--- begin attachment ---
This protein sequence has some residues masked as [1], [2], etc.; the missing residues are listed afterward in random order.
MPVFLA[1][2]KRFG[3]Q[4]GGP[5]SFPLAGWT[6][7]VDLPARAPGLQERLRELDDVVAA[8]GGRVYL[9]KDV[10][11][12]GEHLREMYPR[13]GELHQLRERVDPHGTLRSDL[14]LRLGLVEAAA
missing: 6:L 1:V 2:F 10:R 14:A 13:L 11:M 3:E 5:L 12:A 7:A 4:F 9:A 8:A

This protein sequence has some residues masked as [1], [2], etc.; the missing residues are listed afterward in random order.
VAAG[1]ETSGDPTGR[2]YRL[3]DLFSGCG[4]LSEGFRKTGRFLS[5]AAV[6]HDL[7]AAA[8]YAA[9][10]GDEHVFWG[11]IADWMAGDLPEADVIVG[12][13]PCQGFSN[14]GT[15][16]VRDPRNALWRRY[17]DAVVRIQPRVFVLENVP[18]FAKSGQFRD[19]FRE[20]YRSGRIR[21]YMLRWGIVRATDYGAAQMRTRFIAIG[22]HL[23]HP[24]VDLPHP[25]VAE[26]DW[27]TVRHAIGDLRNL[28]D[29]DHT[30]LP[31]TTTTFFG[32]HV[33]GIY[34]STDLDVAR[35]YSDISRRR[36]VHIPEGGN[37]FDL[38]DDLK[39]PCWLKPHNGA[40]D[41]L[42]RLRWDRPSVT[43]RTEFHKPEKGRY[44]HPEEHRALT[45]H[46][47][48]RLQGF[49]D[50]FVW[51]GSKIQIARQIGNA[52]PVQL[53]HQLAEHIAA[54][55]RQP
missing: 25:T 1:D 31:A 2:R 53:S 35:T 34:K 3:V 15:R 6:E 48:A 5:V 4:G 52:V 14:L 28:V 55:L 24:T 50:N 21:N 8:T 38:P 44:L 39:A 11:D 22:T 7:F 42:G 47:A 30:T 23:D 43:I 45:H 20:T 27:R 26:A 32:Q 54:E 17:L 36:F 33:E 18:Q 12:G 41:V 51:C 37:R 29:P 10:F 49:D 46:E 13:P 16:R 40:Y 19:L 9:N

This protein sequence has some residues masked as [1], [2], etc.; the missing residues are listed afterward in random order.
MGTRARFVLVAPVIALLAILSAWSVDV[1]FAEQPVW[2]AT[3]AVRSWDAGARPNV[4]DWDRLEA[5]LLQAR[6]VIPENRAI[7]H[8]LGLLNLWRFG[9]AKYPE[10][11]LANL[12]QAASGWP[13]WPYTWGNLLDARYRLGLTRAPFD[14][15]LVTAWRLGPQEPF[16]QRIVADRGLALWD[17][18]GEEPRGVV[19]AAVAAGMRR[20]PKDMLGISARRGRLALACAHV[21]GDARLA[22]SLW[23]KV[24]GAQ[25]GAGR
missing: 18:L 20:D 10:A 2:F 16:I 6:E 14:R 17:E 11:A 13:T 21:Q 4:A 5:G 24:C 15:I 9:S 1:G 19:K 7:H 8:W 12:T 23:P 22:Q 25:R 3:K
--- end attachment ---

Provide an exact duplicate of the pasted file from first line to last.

This protein sequence has some residues masked as [1], [2], etc.; the missing residues are listed afterward in random order.
MPVFLA[1][2]KRFG[3]Q[4]GGP[5]SFPLAGWT[6][7]VDLPARAPGLQERLRELDDVVAA[8]GGRVYL[9]KDV[10][11][12]GEHLREMYPR[13]GELHQLRERVDPHGTLRSDL[14]LRLGLVEAAA
missing: 6:L 1:V 2:F 10:R 14:A 13:L 11:M 3:E 5:L 12:A 7:A 4:F 9:A 8:A

This protein sequence has some residues masked as [1], [2], etc.; the missing residues are listed afterward in random order.
VAAG[1]ETSGDPTGR[2]YRL[3]DLFSGCG[4]LSEGFRKTGRFLS[5]AAV[6]HDL[7]AAA[8]YAA[9][10]GDEHVFWG[11]IADWMAGDLPEADVIVG[12][13]PCQGFSN[14]GT[15][16]VRDPRNALWRRY[17]DAVVRIQPRVFVLENVP[18]FAKSGQFRD[19]FRE[20]YRSGRIR[21]YMLRWGIVRATDYGAAQMRTRFIAIG[22]HL[23]HP[24]VDLPHP[25]VAE[26]DW[27]TVRHAIGDLRNL[28]D[29]DHT[30]LP[31]TTTTFFG[32]HV[33]GIY[34]STDLDVAR[35]YSDISRRR[36]VHIPEGGN[37]FDL[38]DDLK[39]PCWLKPHNGA[40]D[41]L[42]RLRWDRPSVT[43]RTEFHKPEKGRY[44]HPEEHRALT[45]H[46][47][48]RLQGF[49]D[50]FVW[51]GSKIQIARQIGNA[52]PVQL[53]HQLAEHIAA[54][55]RQP
missing: 25:T 1:D 31:A 2:R 53:S 35:T 34:K 3:V 15:R 6:E 48:A 5:V 4:G 52:V 14:L 28:V 55:L 24:T 50:N 21:N 8:T 38:P 44:L 39:A 11:D 22:T 7:F 42:G 47:A 30:T 23:D 43:I 45:H 20:T 27:R 26:A 32:Q 54:E 17:L 36:F 33:E 18:Q 12:G 41:V 51:C 37:R 29:P 10:F 49:D 46:E 13:P 16:R 40:Y 19:L 9:N

This protein sequence has some residues masked as [1], [2], etc.; the missing residues are listed afterward in random order.
MGTRARFVLVAPVIALLAILSAWSVDV[1]FAEQPVW[2]AT[3]AVRSWDAGARPNV[4]DWDRLEA[5]LLQAR[6]VIPENRAI[7]H[8]LGLLNLWRFG[9]AKYPE[10][11]LANL[12]QAASGWP[13]WPYTWGNLLDARYRLGLTRAPFD[14][15]LVTAWRLGPQEPF[16]QRIVADRGLALWD[17][18]GEEPRGVV[19]AAVAAGMRR[20]PKDMLGISARRGRLALACAHV[21]GDARLA[22]SLW[23]KV[24]GAQ[25]GAGR
missing: 18:L 20:D 10:A 2:F 16:I 6:E 14:R 17:E 11:A 13:T 21:Q 4:A 5:G 24:C 15:I 9:S 1:G 19:K 7:H 8:W 12:T 23:P 22:Q 25:R 3:K